How to Take Care of Your Orchid Once You Have Repotted It

At first, you should create the right environment, since this is by far the most important factor for orchid growth.

You should use pots with drainage holes to allow excess water to run out of the holes.

If possible, you should put the orchid near a window that faces the south or east.

The reason for this is that orchids need strong but indirect light to grow.

If you only have a window that is facing west, you should cover it with a curtain to prevent your orchid from getting burned.

Also, you should maintain the right temperature in the room where you grow orchids.

The ideal temperature should be between 16° and 24° Celsius (60° to 75° Fahrenheit).

If it is too cold, orchids won’t be able to grow, and will eventually die.

In addition, a constant and gentle air circulation should be provided in the room.

Since most orchids don’t grow in soil, air circulation should be provided to keep the roots healthy and able to grow.

It might not be important in a colder period of the year when you can just open a window, but it is imperative to have proper air circulation during hot periods, like summer.

You should keep watering orchids the same way you did before the repotting.

It is crucial not to water them continually, but only just before they go dry, usually every few days.

The best way to check if they are dry is to stick a finger or two into the potting container, then pull out and rub together.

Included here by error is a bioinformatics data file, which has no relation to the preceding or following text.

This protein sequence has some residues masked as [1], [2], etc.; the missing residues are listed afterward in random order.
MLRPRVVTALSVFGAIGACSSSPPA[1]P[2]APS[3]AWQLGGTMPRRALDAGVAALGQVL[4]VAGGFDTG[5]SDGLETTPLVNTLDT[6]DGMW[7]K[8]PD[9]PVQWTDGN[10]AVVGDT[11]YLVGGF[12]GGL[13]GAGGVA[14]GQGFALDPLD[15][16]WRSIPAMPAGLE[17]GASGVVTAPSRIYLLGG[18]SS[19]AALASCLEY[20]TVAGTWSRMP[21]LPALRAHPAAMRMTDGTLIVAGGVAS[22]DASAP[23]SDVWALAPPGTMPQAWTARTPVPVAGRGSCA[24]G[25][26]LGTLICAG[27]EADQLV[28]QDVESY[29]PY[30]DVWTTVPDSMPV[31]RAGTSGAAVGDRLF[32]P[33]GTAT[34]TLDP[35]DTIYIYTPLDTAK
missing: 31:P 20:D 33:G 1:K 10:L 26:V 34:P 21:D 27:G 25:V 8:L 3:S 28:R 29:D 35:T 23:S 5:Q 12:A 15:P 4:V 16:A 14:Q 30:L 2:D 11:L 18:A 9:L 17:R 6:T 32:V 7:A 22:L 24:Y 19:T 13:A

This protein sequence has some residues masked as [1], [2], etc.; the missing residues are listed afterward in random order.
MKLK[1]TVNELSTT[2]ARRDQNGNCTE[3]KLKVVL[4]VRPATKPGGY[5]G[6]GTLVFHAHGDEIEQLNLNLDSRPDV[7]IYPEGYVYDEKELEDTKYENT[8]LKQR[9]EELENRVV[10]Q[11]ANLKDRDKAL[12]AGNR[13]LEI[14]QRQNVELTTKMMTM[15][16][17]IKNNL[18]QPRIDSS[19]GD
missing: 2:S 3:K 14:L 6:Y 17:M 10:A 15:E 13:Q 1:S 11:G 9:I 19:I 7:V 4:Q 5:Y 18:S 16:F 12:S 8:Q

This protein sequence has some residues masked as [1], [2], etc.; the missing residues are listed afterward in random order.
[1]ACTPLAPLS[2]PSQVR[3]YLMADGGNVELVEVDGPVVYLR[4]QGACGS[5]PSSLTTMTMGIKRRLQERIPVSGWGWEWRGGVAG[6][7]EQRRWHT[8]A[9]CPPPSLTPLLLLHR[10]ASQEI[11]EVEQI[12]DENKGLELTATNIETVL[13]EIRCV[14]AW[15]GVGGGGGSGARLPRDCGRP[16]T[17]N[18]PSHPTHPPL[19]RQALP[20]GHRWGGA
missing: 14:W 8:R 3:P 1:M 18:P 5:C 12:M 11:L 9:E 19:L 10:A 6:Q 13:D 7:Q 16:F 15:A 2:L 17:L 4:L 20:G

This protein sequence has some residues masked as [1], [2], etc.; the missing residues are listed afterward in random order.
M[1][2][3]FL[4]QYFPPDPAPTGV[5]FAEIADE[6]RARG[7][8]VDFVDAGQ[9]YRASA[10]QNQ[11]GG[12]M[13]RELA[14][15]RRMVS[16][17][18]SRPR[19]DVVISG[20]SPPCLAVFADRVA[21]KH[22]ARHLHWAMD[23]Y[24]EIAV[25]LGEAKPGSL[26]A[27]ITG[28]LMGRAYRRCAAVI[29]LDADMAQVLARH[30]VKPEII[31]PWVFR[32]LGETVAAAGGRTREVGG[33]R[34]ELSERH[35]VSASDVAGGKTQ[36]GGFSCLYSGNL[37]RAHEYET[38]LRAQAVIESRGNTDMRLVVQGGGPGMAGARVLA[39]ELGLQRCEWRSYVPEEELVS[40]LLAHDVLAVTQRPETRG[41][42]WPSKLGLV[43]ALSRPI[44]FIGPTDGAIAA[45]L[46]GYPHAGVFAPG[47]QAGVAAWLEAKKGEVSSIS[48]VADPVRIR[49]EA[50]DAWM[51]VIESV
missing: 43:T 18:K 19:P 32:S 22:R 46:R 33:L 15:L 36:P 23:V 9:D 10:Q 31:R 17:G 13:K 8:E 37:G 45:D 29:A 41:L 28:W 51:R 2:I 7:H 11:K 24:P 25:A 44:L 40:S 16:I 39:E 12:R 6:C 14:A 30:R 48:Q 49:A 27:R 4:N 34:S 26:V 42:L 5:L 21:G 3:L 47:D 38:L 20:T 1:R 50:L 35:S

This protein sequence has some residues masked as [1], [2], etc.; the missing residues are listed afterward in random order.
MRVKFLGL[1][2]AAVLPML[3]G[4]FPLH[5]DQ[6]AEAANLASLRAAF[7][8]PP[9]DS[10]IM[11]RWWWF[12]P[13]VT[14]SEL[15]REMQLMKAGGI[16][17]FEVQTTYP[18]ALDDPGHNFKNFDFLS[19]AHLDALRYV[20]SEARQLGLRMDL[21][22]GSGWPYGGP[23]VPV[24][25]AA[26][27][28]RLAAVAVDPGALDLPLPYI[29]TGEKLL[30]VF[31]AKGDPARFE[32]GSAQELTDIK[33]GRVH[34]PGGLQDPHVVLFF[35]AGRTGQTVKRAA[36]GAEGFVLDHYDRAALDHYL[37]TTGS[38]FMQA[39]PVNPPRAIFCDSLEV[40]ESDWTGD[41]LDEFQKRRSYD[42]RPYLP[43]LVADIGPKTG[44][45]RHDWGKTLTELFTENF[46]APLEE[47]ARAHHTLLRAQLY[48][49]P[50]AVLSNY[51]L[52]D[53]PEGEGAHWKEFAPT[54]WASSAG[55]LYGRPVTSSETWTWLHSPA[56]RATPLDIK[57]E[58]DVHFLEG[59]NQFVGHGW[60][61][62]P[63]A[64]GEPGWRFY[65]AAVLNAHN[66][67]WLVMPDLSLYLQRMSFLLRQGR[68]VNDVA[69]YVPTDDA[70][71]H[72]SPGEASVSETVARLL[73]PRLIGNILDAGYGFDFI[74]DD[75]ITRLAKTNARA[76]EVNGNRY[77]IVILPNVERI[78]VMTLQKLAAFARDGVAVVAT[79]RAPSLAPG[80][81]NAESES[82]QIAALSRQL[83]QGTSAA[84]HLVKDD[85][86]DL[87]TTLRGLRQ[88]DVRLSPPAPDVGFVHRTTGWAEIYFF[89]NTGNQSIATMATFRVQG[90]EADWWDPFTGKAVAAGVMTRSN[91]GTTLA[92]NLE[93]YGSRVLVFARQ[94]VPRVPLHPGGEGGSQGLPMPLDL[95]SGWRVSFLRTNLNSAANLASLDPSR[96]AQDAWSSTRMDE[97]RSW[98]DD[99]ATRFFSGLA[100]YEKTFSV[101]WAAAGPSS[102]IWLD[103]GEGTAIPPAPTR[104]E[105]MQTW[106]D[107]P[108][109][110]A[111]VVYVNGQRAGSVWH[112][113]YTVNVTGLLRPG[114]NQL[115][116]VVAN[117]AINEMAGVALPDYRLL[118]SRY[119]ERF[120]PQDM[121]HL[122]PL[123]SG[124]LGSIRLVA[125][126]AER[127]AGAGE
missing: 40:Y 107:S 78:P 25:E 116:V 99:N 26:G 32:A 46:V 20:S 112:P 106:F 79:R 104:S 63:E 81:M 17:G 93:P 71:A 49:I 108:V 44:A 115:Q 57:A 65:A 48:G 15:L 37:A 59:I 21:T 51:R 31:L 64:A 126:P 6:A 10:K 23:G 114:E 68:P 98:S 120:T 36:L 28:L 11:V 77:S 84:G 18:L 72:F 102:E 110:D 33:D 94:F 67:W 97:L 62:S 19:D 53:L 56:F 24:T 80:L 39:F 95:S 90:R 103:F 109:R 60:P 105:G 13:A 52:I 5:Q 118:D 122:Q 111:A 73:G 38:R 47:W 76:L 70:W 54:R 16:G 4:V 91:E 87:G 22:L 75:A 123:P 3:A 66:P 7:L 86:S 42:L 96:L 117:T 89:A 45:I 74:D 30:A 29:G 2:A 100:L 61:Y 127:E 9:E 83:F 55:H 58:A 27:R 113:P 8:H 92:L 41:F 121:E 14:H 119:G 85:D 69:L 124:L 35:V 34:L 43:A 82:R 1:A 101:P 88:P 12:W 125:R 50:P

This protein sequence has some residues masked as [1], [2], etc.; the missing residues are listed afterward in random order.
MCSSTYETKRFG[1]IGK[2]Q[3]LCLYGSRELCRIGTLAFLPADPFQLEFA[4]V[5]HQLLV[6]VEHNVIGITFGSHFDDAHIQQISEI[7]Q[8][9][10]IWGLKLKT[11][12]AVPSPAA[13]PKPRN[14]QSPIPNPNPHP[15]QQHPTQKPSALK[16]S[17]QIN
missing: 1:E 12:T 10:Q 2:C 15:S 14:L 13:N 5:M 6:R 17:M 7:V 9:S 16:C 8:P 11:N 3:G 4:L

That way, you will notice if the orchid needs watering.

It is also essential to pay attention to the humidity in your home.

If it is below 40%, it’s not ideal for orchids.

In that case, use a spray bottle of water and mist orchids about once every day.

However, if the humidity is higher than 60% in your home, you should get a dehumidifier, which will also prevent the growth of fungi on the orchid.

While the orchids are flowering, they should be fertilized once a month, with a balanced liquid fertilizer, mixed at half-strength.

When flowers wither, you should cut off spent stems.

It’s not great work since most of the orchids don’t flower more than once a month.

At some point, you might notice that scale, or insects, appear on the orchid, which you should remove by hand.

If you don’t see any bugs, you might notice sticky leaves and black mold.

The bugs usually hide on the top and bottom side of leaves and flower stalks.

Then, the affected area should be cleaned with soapy water and gently wiped down.

The soapy water will kill all the remaining insects and probably even remove stickiness on the leaves.

If the problem occurs again, you should spray the orchid with an insecticide; however, be sure to buy an insecticide that is safe for orchids.

You might even need to cut off the diseased tissue.

For example, if you notice discolored leaves or spots, most probably your orchid is suffering from some disease.

At first, you should remove as much of the affected area as possible.

Note that most of the infections, if not all, should be treated with fungicide and bactericide.

Pseudobulbs are one of the most known orchid infections, which might cause brown rot, black rot, and dark spots on leaves.

However, when sprayed with a fungicide and bactericide, it should disappear after a few days.

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Repot an Orchid

Now that you know how to repot an orchid, the biggest problem is solved.

Repotting an orchid is very important, yet a little bit complex for beginner gardeners.

However, once you do it a few times, it will become pretty straightforward, and you will be able to repeat the process each time you get a new orchid.